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5.9.4. Execution Control Commands source - run script from memory

=> help source
source - run script from memory

source [addr]
   - run script starting at addr
   - A valid image header must be present

With the source command you can run "shell" scripts under U-Boot: You create a U-Boot script image by simply writing the commands you want to run into a text file; then you will have to use the mkimage tool to convert this text file into a U-Boot image (using the image type script).

This image can be loaded like any other image file, and with source you can run the commands in such an image. For instance, the following text file:

echo Network Configuration:
echo ----------------------
echo Target:
printenv ipaddr hostname
echo Server:
printenv serverip rootpath

can be converted into a U-Boot script image using the mkimage command like this:

bash$ mkimage -A ppc -O linux -T script -C none -a 0 -e 0 \
> -n "autoscr example script" \
> -d ./testsystems/dulg/testcases/example.script /tftpboot/duts/canyonlands/example.scr
Image Name:   autoscr example script
Created:      Mon Feb  8 16:36:04 2010
Image Type:   PowerPC Linux Script (uncompressed)
Data Size:    157 Bytes = 0.15 kB = 0.00 MB
Load Address: 0x00000000
Entry Point:  0x00000000
   Image 0:    149 Bytes =   0 kB = 0 MB

Now you can load and execute this script image in U-Boot:

=> tftp 0x100000 /tftpboot/duts/canyonlands/example.scr
Using ppc_4xx_eth0 device
TFTP from server; our IP address is
Filename '/tftpboot/duts/canyonlands/example.scr'.
Load address: 0x100000
Loading: #
Bytes transferred = 221 (dd hex)
=> imi

## Checking Image at 00100000 ...
   Legacy image found
   Image Name:    autoscr example script
   Created:    2010-02-08  15:36:04 UTC
   Image Type:    PowerPC Linux Script (uncompressed)
   Data Size:    157 Bytes =  0.2 kB
   Load Address: 00000000
   Entry Point:    00000000
      Image 0: 149 Bytes =  0.1 kB
   Verifying Checksum ... OK
=> source 0x100000
## Executing script at 00100000

Network Configuration:


=> bootm - boot application image from memory

=> help bootm
bootm - boot application image from memory

bootm [addr [arg ...]]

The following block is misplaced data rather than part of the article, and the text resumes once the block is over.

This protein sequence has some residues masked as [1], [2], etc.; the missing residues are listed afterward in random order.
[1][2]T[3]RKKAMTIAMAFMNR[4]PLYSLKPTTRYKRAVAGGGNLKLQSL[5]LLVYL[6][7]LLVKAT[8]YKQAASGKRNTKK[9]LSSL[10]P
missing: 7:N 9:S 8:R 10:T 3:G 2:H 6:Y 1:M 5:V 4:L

- boot application image stored in memory
   passing arguments 'arg ...'; when booting a Linux kernel,
   'arg' can be the address of an initrd image
   When booting a Linux kernel which requires a flat device-tree
   a third argument is required which is the address of the
   device-tree blob. To boot that kernel without an initrd image,
   use a '-' for the second argument. If you do not pass a third
   a bd_info struct will be passed instead

Sub-commands to do part of the bootm sequence.   The sub-commands must be
issued in the order below (it's ok to not issue all sub-commands):
   start [addr [arg ...]]
   loados   - load OS image
   ramdisk - relocate initrd, set env initrd_start/initrd_end
   fdt   - relocate flat device tree
   cmdline - OS specific command line processing/setup
   bdt   - OS specific bd_t processing
   prep   - OS specific prep before relocation or go
   go   - start OS

The bootm command is used to start operating system images. From the image header it gets information about the type of the operating system, the file compression method used (if any), the load and entry point addresses, etc. The command will then load the image to the required memory address, uncompressing it on the fly if necessary. Depending on the OS it will pass the required boot arguments and start the OS at it's entry point.

The first argument to bootm is the memory address (in RAM, ROM or flash memory) where the image is stored, followed by optional arguments that depend on the OS.

Linux requires the flattened device tree blob to be passed at boot time, and bootm expects its third argument to be the address of the blob in memory. Second argument to bootm depends on whether an initrd initial ramdisk image is to be used. If the kernel should be booted without the initial ramdisk, the second argument should be given as "-", otherwise it is interpreted as the start address of initrd (in RAM, ROM or flash memory).

To boot a Linux kernel image without a initrd ramdisk image, the following command can be used:

=> bootm ${kernel_addr} - ${fdt_addr}

If a ramdisk image shall be used, you can type:

=> bootm ${kernel_addr} ${ramdisk_addr} ${fdt_addr}

Both examples of course imply that the variables used are set to correct addresses for a kernel, fdt blob and a initrd ramdisk image.

ALERT! When booting images that have been loaded to RAM (for instance using TFTP download) you have to be careful that the locations where the (compressed) images were stored do not overlap with the memory needed to load the uncompressed kernel. For instance, if you load a ramdisk image at a location in low memory, it may be overwritten when the Linux kernel gets loaded. This will cause undefined system crashes. go - start application at address 'addr'

=> help go
go - start application at address 'addr'

go addr [arg ...]
    - start application at address 'addr'
      passing 'arg' as arguments

U-Boot has support for so-called standalone applications. These are programs that do not require the complex environment of an operating system to run. Instead they can be loaded and executed by U-Boot directly, utilizing U-Boot's service functions like console I/O or malloc() and free().

This can be used to dynamically load and run special extensions to U-Boot like special hardware test routines or bootstrap code to load an OS image from some filesystem.

The go command is used to start such standalone applications. The optional arguments are passed to the application without modification. For more information see 5.12. U-Boot Standalone Applications.

5.9.3. Flash Memory Commands 1. Abstract 5.9.5. Download Commands
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